Basalík, The Golden Goat

Basalík is the god of prosperity and sacrifice. An Irsi god, he is depicted as a double-headed goat, commonly made out of pure gold. One head is evil and malevolent, usually with an open, fanged mouth. The other head is friendly and often wears ornaments on the horns. Basalík is a god that must be appeased with sacrifices, but if he is, he provides great prosperity to those who offer to him. Some cultures practice Kykr sacrifices to Basalík.

Charos, The God of Strength, Honor and Success

Charos is depicted as a strong lion, clad in armor and wielding some form of huge weapon. He is the self-appointed leader of the Sivans and the ultimate symbol of might, honor, bravery and war. His followers are instructed to be strong, honorable and dominant. He teaches that strength and power is not given; It is earned or taken. One must prove that one is worthy to lead.

This usually means that cultures where his teachings are the norm are very violent, but also generally have a complicated system in place to dictate what you may duel over, or when it is allowed to kill someone. Simply murdering someone, especially in cowardly ways, such as with ambushes, assassinations or poisons are looked down upon as dishonorable. But challenging someone stronger than you and defeating them is considered to be a feat of magnificent strength and is usually encouraged. This has led to leaders in charosistic cultures to often be skilled warriors or strong mystics, able to defend themselves from those who would seek to dethrone them and take their power.

Eri, The Goddess of Justice and Balance

Eri is the arbiter of justice and balance. She's the one, true goddess and thus the only one that can be truly called a god. At least to her followers. She is a high-ranking Irsi divine and her word is worth a lot among the divines.

She is depicted as a tall, young and beautiful woman wearing a blindfold, and holding the Flame in one hand and the Scales in her other. The flame represents the fire of justice that will consume the evil and the unjust, while the scales is a reminder to the faithful that everything they do will be weighed by the goddess. Her species and clothing usually varies with depiction, and there is no traditional canon for what species she is or which culture she belongs to. Therefore her appearance usually changes with artist and location.

She is focused on justice and balance, and while this concept might seem easy to grasp, it's not as clear as one might think. Justice, in the eyes of the goddess, may not be what the judicial systems of the world would consider to be justice. Her followers are called Lysians, after the name of the faith: Liðr Lys, the path of balance.

Eihmarmi, The Tranquility

Eihmarmi is a strange deity. They are most commonly associated with the Irsi, but frequently have dealings with the Sivan as well. Sexless and genderless, Eihmarmi is often not even depicted having a physical body. Eihmarmi is most often depicted as a ray of light or a wisp of cloud, but when they manifest, they always take the shape of the one who speaks to them. In a crowd of people, Eihmarmi will show their most popular form; a blue-skinned Illim, both man and woman, with the lower body being composed of either smoke, light or a trail of stars. The Eihmarmi physical form is neither man, nor woman, yet both at the same time. A beholder will perceive the shape they most connect with, be it either, neither or both.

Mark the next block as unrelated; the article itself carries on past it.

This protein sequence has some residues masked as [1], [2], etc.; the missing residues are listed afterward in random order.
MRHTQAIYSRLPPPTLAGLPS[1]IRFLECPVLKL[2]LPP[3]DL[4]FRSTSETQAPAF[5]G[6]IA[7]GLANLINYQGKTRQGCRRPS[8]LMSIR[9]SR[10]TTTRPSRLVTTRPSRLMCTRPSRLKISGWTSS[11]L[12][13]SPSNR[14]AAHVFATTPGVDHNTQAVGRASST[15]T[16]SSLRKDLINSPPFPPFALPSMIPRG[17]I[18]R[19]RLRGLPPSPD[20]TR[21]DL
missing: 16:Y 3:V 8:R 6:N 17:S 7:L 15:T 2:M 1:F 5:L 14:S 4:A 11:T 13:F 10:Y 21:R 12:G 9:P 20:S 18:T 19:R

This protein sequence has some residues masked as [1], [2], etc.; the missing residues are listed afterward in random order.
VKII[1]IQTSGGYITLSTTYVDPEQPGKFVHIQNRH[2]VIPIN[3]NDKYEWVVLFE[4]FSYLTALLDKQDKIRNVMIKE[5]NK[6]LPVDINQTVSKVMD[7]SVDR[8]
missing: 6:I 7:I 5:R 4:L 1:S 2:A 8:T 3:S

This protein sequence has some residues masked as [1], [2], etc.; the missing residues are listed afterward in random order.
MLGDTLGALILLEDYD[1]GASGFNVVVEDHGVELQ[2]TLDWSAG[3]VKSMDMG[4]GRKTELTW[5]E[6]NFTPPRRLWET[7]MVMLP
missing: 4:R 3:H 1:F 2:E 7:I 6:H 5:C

Eihmarmi is the god of Tranquility and Peace. While many would consider this meaning that they are a pacifist, this is far from the truth. Eihmarmi cares little for the events of the world. The peace and tranquility they harness is peace of mind and inner sanctity. For this reason, Eihmarmi is a popular deity for those who seek inner enlightenment through study, meditation or martial ascension. Clear, presence of mind.

Minor deities

Grísta, The Dark One

Something of a minor goddess, Grísta is the queen of darkness, death, deceit, poisons and evil. She is generally not considered to be someone to be worshipped, but someone who exists to claim the souls of those who are wicked. Grísta walks the line between being a spirit and a divine and her duality in existence is mirrored in her allegiance. Tied neither to Irsi nor Sivan, she is her own master.

Her existence is explained to be the result of the evil and deceit among the mortals, a punishment from the other gods. Or perhaps she was created by the evil of the mortals? Grísta is never depicted clearly, instead being shown as a hooded or dark figure, sometimes with glowing eyes and carrying curved, or even wavy daggers. She is sometimes said to be the patron of assassins.


Ohria is technically a major spirit, a so called Særiþír, in the Lysian faith. Said to have been born out of Eri's need for justice and vengeance against the unjust, her sense of justice took form and became Ohria. Often considered to be an aspect of Eri's own divine existense.


Vroya is a powerful spirit and the captain of Charos' rachatlha, the winged warriors who scour the battlefield to find those worthy to enter Mak'ta'kel, his fortress among the skies. She is said to be a beautiful, winged woman with armor that glistens like the colors of the rainbow, long, blonde hair and symbols of honor and strength engraved upon her skin. Her sword, Bristlh, she swings against her enemies with shouts of battle and from it's blade brilliant rays of light shoot to pierce her enemies.


This mythos, while told in different words and with slight variation here and there, usually promoting one god over the others, is spread throughout the entire civilized world. As far as the people of the trifolk alliance are aware, everyone subscribes to this faith.

Articles under Religion, Gods and Faith